Stepping into the slender apartment of Gary Llama is like stepping into an art show, collided with recording studio, with fliers remnant of an old punk house. All of it pieces of the multi-faceted life led by Mr. Llama. It is here in this older fan apartment, that Gary tries to explain his latest works, a series of two singles, ‘Burn it all Down’ (2017) and ‘Power!’ (2016), both of which are something of a departure from his previous works, and his last full length, 2016’s ‘The Beauty of Music’.
‘Ever since Imagination Society, I’ve been just more electronic, more beat oriented’, Gary explains. ‘You know I got into this from Dub, like, thats what inspired me to go to recording, and I just realized last year, that the Imagination Society stuff was basically dub.’ Imagination Society was a side project of Mr. Llama’s, one of a few under different aliases, culminating with a couple of hip-hop departures, one, a collaboration with Richmond hip-hopper, Ben FM, and with the most recent, a group, ‘Mineral Writes’ formed with Brooklyn-based emcee Timbo King.
The latest single, ‘Burn It all down’, pulls the electronic elements from Gary’s work as Imagination Society, and combines it with his more established, punk rock approach. Lyrically, waxing about his personal process of non-attachment. The song is something of a narrative on his personal habits of minimal living, told in spirit of his insistence on personal process over ‘clever product’. ‘I get bogged down with stuff, like things in my surroundings.’ Gary says. ‘…I don’t know if it’s introvert shit, or fucking just craziness, or it could be Autism’ (Ed. Gary’s daughter is Autistic, and he suspects the trait in himself.) ‘…but I find myself needing to restart, clear space, physical space, to clear mental space, and then I’m good.’.
Gary Llama began playing music while still in grade school. Within a few years, he was writing and recording his own songs primitively on a 2-track recorder. In middle school he discovered punk rock, and formed his first band, Golden Llamas. Over the next few years, the band discovered punk rock, and renamed themselves 500$Fine, playing clubs around the area, and supporting causes relative to the punk music community. In 1996, Gary began also playing guitar with the band Shitload of Pain. In 1997, following the death of his friend and 500$fine bassist, Patrick Daly, he formed One Voice, One Life, Resist! records to release the final 500$fine recording. And that fall, began working on acoustic music as an experiment. This music became the blueprint for the work that would become ‘Silence Is Suicide’, Gary’s first solo work.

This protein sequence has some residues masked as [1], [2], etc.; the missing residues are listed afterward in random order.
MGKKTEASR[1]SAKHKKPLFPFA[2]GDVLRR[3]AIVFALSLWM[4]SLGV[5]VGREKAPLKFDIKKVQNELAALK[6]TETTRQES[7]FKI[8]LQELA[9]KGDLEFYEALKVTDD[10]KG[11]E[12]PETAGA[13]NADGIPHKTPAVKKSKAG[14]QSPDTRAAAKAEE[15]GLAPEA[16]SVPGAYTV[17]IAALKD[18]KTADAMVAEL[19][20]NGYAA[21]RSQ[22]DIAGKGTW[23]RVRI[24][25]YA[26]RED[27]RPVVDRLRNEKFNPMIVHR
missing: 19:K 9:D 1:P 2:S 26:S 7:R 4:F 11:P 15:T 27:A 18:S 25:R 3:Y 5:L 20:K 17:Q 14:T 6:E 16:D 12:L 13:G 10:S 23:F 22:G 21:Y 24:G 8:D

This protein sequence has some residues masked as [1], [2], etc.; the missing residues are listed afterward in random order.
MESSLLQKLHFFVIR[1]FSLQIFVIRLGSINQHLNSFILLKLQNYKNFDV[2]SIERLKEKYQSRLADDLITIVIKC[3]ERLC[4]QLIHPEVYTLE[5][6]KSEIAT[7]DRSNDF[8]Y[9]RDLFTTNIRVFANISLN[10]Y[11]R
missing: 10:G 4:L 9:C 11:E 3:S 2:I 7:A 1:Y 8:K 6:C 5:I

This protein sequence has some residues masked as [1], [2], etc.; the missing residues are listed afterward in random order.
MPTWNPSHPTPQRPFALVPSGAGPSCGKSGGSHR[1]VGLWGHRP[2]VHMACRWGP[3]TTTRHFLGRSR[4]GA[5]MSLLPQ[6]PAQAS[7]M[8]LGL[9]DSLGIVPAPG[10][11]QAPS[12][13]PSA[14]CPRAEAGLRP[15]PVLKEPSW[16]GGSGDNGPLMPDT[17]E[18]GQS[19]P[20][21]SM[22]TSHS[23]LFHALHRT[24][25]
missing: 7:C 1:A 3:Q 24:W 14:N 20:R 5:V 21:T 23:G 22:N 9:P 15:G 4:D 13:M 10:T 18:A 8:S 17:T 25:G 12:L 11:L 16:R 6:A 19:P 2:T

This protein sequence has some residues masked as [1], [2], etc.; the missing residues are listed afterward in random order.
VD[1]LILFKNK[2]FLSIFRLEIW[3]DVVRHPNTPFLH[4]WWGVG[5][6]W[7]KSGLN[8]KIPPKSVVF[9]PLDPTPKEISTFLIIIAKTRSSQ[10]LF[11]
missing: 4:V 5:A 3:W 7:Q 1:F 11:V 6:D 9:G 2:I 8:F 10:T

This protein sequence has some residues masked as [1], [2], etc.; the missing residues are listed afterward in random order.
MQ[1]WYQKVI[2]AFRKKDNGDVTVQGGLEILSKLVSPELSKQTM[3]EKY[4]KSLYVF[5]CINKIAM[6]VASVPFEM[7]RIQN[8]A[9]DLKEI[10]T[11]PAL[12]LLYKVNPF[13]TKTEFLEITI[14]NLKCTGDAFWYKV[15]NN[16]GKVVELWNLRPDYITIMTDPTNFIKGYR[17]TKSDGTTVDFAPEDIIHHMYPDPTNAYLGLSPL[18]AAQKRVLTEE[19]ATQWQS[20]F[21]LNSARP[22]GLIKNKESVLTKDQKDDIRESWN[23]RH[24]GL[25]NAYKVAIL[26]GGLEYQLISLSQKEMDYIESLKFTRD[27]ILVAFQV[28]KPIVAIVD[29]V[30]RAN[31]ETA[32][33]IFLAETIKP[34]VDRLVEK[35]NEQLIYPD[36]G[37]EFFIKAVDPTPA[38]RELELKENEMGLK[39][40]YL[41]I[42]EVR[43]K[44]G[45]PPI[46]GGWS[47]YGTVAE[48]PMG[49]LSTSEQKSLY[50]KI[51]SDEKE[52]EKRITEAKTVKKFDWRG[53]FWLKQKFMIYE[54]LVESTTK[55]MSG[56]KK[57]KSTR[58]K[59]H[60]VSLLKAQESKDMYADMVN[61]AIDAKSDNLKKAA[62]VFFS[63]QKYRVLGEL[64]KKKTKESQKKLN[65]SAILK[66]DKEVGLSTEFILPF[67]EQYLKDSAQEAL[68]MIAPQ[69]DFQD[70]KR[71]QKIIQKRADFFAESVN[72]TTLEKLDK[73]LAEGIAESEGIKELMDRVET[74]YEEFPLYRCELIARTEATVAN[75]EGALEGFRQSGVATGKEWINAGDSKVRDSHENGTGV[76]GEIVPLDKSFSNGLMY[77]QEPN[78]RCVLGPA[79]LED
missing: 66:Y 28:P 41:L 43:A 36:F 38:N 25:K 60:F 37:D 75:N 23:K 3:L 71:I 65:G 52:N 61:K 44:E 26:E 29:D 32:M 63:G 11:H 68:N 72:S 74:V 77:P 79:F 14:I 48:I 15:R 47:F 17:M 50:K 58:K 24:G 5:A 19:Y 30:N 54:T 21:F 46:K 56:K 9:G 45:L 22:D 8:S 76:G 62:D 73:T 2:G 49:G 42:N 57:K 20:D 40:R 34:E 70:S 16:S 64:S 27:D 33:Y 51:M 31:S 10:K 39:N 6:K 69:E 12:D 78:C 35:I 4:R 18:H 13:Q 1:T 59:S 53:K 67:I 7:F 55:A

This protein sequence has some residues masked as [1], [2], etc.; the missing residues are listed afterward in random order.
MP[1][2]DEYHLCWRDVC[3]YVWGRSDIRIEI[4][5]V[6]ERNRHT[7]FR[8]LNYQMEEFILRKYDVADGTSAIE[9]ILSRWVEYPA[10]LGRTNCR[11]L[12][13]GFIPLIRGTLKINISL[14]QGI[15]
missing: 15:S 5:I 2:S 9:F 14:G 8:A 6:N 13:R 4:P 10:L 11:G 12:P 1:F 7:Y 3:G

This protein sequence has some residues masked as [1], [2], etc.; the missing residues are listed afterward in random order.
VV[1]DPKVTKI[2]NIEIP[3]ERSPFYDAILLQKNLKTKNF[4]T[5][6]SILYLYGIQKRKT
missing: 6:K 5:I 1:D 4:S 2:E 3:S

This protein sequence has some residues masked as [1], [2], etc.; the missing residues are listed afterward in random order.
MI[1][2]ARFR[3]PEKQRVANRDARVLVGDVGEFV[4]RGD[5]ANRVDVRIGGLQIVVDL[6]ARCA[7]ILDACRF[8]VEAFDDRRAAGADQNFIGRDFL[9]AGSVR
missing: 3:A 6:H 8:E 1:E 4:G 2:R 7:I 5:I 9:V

Over the next few years, Gary wrote and recorded more of this solo work, releasing the recordings to friends under the names ‘Silence Is Suicide’ and ‘Fbox’. But most of Gary’s focus was in the studio, working both as a freelance recording engineer, and later, at his mastering faciliy, MortarWorks mastering.
In 2004 though, this all changed. Gary became plagued with increasing health problems and, after shutting the studio down, and going through a divorce from his longtime partner, found himself in a deep depression with new health obstacles to overcome. So he began reading. And with the reading Gary began writing short essays, and painting. In 2010, after a four year hiatus, he began making instrumental music under the name ‘Cinema Society’, releasing a series of EPs. In 2014, he continued that work into a new realm, under the name ‘Imagination Society’, all the while releasing new music under his own name.
He also began publishing both his essays, and documentations of his art, in both book and zine form. His first two books, ‘Leave Nothing of Value’, and ‘Millions’ were catalogs of two years worth of art installations. In 2014, he published a collection of his essays, ‘An Index of Around Me’. In 2015, he published his first novel, a pseudo-biography that borders between fiction and non-fiction titled ‘A Fictional Tale of Things’, and continued publishing his essays and art in a subsequent series of releases.
Countering his work, Gary has been active with numerous activist organizations. In the late 2000s, it was with the anti-sweatshop efforts of his project Punk Rock Sweatshop, which later merged with the group Musicians Against Sweatshops. In the 2010s, that energy was devoted to work in the radical mental health community, with the group Mindful Liberation Project.
Despite still persistent health issues, Gary continues to release and record music, and occasionally publish books. In the 2011, he began journaling his experiences with his Blog, A Few More Blocks. He has also taken to podcasting, with the occasional interview show ‘Various Things’, and his even more occasional (read Sporadic) Llamatism podcast.
Gary lives in Richmond with his wife, daughter, and dog.
And an older article too.
A campaign to keep the club open!